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I have never watched an episode of Keeping Up With the Kardashians. I do not follow any of the five sisters on Instagram, where Kim, Kylie, Kendall, Kourtney, and Khloe have accrued over 550 million fans. I have never bought a product the sisters hawk online, not one box of Flat Tummy Tea or a tube of Kylie’s matte lipstick. Yet their influence is all around me. 

Keeping Up with the Kardashians, which Kim announced will end next year, premiered in 2007. It was the same time I was fumbling into adolescence, turning to celebrity magazines to teach me how to be a woman, or at least look like one. The show has been on air for 13 years, which is half the time I’ve been alive. Most of what I put on my body has trickled down from the Kardashian’s rarified wardrobes to make an indelible mark on my life and how I live it. 

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There are the black bike shorts I’m wearing this very moment that swaddle my midsection in lycra, similar to the ones I saw on three different women in the grocery store yesterday. When I take mine off at night, the waistline leaves a little mark on my belly. I can thank the Kardashians for the streak—they popularized the look. 

The Kardashians made bike shorts a Thing, just as they did with contouring, a makeup technique meant to sculpt one’s face structure—or give me a “five-minute nose job” as the Sephora sales girl told me when I bought my own kit a few years back. I used the palette exactly once, beating my face in front of my bathroom mirror, then promptly dropped the kit on the seat of my toilet. The powders smashed upon impact; I now keep it in my purse and use it as a surface if I ever need to write something down. 

The crop top I’ve worn all summer, the Barbie-pink boxy blazer I picked out for my first journalism job interview, the lace-up leather “going out” skirt that lives in my closet as a relic of my art student past, were no doubt inspired by outfits the family wore online.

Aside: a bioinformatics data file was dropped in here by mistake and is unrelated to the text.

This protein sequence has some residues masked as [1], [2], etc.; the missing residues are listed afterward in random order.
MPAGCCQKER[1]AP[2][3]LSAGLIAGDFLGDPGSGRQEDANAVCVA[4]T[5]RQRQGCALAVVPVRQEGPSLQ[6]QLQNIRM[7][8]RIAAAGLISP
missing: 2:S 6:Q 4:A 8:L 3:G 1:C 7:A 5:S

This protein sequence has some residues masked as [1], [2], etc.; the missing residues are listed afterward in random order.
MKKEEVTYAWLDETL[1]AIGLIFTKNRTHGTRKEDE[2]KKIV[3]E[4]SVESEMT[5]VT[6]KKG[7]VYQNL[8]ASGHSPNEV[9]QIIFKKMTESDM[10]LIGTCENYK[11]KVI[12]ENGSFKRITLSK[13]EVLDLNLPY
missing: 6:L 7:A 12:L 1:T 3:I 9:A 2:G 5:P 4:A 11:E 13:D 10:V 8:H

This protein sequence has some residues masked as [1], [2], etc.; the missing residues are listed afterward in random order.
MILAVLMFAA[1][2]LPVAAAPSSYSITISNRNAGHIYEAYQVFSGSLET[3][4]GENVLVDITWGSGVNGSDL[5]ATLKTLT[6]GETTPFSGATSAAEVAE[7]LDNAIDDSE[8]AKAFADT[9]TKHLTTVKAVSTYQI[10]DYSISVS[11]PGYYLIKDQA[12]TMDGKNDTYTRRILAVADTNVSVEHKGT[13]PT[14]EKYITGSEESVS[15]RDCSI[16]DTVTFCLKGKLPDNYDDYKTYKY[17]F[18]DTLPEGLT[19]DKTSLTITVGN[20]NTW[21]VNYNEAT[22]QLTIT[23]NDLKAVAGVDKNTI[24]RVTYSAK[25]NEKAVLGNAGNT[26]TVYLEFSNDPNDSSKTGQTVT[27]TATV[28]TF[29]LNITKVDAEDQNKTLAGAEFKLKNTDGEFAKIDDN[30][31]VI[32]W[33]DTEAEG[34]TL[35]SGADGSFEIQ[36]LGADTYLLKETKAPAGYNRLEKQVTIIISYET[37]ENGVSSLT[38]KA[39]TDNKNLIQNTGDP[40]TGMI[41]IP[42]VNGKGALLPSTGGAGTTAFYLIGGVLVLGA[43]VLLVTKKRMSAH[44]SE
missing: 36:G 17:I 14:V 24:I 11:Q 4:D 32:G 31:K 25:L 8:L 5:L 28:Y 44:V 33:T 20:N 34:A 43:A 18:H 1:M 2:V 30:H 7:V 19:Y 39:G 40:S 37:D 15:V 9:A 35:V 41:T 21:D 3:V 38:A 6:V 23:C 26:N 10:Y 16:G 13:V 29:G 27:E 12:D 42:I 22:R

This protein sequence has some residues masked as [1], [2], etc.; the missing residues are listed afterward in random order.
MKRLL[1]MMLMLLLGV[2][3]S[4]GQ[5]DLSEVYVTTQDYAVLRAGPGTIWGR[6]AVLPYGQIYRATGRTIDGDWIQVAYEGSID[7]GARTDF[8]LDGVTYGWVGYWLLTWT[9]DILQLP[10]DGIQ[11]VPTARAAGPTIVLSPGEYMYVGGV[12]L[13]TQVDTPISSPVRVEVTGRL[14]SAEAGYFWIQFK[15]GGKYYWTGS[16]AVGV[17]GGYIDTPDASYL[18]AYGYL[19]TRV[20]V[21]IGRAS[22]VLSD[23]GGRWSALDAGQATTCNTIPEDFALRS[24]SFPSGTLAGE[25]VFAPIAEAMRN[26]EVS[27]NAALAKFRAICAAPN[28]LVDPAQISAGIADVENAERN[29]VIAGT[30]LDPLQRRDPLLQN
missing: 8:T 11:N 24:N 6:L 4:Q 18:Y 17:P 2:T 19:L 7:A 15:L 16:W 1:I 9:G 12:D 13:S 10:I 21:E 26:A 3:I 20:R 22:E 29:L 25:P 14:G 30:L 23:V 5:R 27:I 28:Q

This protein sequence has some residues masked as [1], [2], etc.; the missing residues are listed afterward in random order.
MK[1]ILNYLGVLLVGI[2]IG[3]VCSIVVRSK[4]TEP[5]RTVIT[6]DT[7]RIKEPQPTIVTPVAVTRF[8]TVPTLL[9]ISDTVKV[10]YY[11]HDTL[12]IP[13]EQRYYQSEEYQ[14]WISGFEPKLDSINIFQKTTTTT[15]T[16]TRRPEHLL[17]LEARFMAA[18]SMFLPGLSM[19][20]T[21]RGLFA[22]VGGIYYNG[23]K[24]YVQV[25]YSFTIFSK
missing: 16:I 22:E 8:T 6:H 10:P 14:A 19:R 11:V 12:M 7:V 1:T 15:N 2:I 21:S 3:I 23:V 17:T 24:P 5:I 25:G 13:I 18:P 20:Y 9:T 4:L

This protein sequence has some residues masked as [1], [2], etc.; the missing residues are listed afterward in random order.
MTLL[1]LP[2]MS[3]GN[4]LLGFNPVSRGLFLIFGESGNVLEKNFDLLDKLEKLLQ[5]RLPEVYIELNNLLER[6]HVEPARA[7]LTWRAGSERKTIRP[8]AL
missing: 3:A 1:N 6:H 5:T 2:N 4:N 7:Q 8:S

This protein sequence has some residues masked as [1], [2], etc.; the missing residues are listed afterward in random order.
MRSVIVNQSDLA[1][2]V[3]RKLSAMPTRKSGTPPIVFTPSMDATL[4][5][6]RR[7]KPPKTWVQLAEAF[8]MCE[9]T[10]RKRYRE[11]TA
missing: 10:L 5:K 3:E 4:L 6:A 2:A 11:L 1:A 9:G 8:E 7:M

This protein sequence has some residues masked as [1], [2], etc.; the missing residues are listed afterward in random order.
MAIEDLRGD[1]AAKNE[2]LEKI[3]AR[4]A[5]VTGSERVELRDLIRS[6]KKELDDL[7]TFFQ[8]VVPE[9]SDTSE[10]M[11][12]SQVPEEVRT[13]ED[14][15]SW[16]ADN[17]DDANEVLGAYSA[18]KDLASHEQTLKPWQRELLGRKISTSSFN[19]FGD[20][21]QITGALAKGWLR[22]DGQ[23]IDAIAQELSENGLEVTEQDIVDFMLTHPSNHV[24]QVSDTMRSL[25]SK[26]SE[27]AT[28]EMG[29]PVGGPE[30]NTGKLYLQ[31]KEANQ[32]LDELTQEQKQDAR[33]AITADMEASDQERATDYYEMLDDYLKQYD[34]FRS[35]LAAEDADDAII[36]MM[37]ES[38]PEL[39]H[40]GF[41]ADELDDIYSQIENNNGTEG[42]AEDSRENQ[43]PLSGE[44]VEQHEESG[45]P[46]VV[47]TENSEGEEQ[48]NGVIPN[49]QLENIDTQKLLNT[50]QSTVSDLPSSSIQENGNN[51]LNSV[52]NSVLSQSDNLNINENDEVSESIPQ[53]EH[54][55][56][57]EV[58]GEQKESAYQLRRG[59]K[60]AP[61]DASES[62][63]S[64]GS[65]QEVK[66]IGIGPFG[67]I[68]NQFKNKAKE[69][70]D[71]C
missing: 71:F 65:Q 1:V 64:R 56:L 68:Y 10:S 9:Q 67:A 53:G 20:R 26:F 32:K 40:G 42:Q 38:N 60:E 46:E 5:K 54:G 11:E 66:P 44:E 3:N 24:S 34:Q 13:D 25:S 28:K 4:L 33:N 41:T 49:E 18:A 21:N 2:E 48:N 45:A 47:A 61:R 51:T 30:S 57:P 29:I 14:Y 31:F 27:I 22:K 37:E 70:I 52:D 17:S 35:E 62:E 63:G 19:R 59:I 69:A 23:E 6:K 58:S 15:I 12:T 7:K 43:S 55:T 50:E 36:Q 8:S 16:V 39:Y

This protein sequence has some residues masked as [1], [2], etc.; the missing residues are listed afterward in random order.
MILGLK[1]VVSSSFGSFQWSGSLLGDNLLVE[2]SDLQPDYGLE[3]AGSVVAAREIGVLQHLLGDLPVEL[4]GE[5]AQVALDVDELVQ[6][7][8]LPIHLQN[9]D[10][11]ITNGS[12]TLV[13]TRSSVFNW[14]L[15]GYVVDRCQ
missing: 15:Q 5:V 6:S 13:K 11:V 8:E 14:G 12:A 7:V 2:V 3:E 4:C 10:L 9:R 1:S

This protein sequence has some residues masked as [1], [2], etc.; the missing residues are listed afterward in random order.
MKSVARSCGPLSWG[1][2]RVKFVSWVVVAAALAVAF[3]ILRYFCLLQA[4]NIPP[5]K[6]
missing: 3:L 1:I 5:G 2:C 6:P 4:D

The ending of the show, of course, will do little to dull the family’s power. In fact, I think it’s kind of quaint how long the women allowed the network to keep airing their lives on television, when they so clearly reign as online personalities. As the Los Angeles Times noted, the show’s ratings have been declining for years, probably because the family’s fans are more interested in following them via social media, not a cable channel.

To be sure, this is not the time for an obituary on the ways the Kardashian-Jenners have shaped fashion trends. We do not need to speak in the past tense—they will continue to do this. Just last week, Today reported that Kim has filed a copyright for the name “KKW Home” and plans to sell bed and bath products. (It’s a bold move for someone who describes her decorating style as “minimal monastery” and lives in a barren mansion with bone-white walls that is entirely devoid of stuff.)

It is also evident that the family did not create most of the looks they consider signature; time after time, each sister has been accused of profiting off of cultural appropriation. The Kardashian-Jenners have made a living ripping off Black designers, co-opting styles and trends, and receiving credit for “coming up” with them from the mainstream press, while the original creators are left to air their grievances with the sisters’ money machines through online callouts. 

The Kardashian-Jenner sisters may not be inventive, but at least they are consistent. When they steal looks, they also homogenize the hell out of them. It is almost impressive how white bread a cut-out Thierry Mugler bikini can be when styled on Kim Kardashian, whose trained posturing, slicked back hair, and measured gaze come off as rehearsed to the point of robotic. 

I still remember the first time I ever heard the name Kim Kardashian. I was reading a tabloid item right around the time the show started. The woman who would later amass a $900 million fortune was relegated to less than half a page of the beauty section. In what would predict the punchline for most of her career, Kim was asked about her ass. How did she keep her famous measurements curvy in the rear, but cinched in the waist? 

As I recall, Kim said it all happened when she got out of the shower. She’d tie a towel around her waist, and if it slipped off of her hips but held snug right around her butt, she knew she was the right amount of slim thick. 

I was only 13, and had not realized a cardinal rule of womanhood: never attempt a celebrity “beauty tip” for yourself, it exists only to sell things and make you feel like complete shit. So I naively reached for a beach towel and hoped for the best. The terry cloth sheathed my body, lumpy with pre-adolescent weight, making me look like a bratwurst in a bandage dress. 

Keeping Up With the Kardashians may be ending. But the girls it influenced are still here. I don’t know what’s next for the Kardashians once this show ends. But as someone who has spent the decade adhering to an aesthetic the family hawked, my body sucked in by a waist trainer, hair fried by bleach jobs, soul feeling utterly useless because I don’t look good in highlighter-neon spandex, I beg the family: Give me a break.

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